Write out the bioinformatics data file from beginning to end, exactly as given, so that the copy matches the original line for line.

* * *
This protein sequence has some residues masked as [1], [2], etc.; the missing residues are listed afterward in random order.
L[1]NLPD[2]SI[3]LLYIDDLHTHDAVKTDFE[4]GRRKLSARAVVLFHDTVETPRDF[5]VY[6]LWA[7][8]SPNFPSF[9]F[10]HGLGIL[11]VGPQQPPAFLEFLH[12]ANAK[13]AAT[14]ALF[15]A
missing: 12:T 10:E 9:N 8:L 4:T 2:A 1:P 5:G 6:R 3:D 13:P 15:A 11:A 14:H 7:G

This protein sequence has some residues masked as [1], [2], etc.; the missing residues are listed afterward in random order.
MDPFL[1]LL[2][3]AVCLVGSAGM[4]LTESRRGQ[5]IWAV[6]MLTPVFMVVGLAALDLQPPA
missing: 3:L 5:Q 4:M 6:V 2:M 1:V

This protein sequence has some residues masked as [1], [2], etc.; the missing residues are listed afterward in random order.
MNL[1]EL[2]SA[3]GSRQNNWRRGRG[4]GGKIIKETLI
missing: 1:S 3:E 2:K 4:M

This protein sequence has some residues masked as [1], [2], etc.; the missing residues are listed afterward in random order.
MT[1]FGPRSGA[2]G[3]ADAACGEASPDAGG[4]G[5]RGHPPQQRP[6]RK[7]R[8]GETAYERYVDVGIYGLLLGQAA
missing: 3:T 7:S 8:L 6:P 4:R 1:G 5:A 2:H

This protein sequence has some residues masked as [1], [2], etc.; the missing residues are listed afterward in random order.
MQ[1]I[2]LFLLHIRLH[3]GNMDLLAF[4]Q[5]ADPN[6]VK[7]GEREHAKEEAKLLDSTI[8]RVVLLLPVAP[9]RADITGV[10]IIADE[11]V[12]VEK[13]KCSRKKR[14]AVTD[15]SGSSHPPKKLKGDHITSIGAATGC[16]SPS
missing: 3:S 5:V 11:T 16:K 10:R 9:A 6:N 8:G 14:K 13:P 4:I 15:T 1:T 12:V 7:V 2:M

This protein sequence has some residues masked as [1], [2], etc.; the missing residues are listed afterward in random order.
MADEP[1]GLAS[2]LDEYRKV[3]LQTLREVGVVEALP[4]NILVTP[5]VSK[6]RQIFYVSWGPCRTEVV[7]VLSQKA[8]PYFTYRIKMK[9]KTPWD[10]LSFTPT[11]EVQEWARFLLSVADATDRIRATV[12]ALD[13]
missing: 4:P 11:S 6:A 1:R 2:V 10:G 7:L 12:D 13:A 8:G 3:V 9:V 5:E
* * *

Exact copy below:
This protein sequence has some residues masked as [1], [2], etc.; the missing residues are listed afterward in random order.
L[1]NLPD[2]SI[3]LLYIDDLHTHDAVKTDFE[4]GRRKLSARAVVLFHDTVETPRDF[5]VY[6]LWA[7][8]SPNFPSF[9]F[10]HGLGIL[11]VGPQQPPAFLEFLH[12]ANAK[13]AAT[14]ALF[15]A
missing: 12:T 10:E 9:N 8:L 4:T 2:A 1:P 5:G 6:R 3:D 13:P 15:A 11:A 14:H 7:G

This protein sequence has some residues masked as [1], [2], etc.; the missing residues are listed afterward in random order.
MDPFL[1]LL[2][3]AVCLVGSAGM[4]LTESRRGQ[5]IWAV[6]MLTPVFMVVGLAALDLQPPA
missing: 3:L 5:Q 4:M 6:V 2:M 1:V

This protein sequence has some residues masked as [1], [2], etc.; the missing residues are listed afterward in random order.
MNL[1]EL[2]SA[3]GSRQNNWRRGRG[4]GGKIIKETLI
missing: 1:S 3:E 2:K 4:M

This protein sequence has some residues masked as [1], [2], etc.; the missing residues are listed afterward in random order.
MT[1]FGPRSGA[2]G[3]ADAACGEASPDAGG[4]G[5]RGHPPQQRP[6]RK[7]R[8]GETAYERYVDVGIYGLLLGQAA
missing: 3:T 7:S 8:L 6:P 4:R 1:G 5:A 2:H

This protein sequence has some residues masked as [1], [2], etc.; the missing residues are listed afterward in random order.
MQ[1]I[2]LFLLHIRLH[3]GNMDLLAF[4]Q[5]ADPN[6]VK[7]GEREHAKEEAKLLDSTI[8]RVVLLLPVAP[9]RADITGV[10]IIADE[11]V[12]VEK[13]KCSRKKR[14]AVTD[15]SGSSHPPKKLKGDHITSIGAATGC[16]SPS
missing: 3:S 5:V 11:T 16:K 10:R 9:A 6:N 8:G 14:K 13:P 4:I 15:T 1:T 12:V 7:V 2:M

This protein sequence has some residues masked as [1], [2], etc.; the missing residues are listed afterward in random order.
MADEP[1]GLAS[2]LDEYRKV[3]LQTLREVGVVEALP[4]NILVTP[5]VSK[6]RQIFYVSWGPCRTEVV[7]VLSQKA[8]PYFTYRIKMK[9]KTPWD[10]LSFTPT[11]EVQEWARFLLSVADATDRIRATV[12]ALD[13]
missing: 4:P 11:S 6:A 1:R 2:V 10:G 7:L 12:D 13:A 8:G 3:V 9:V 5:E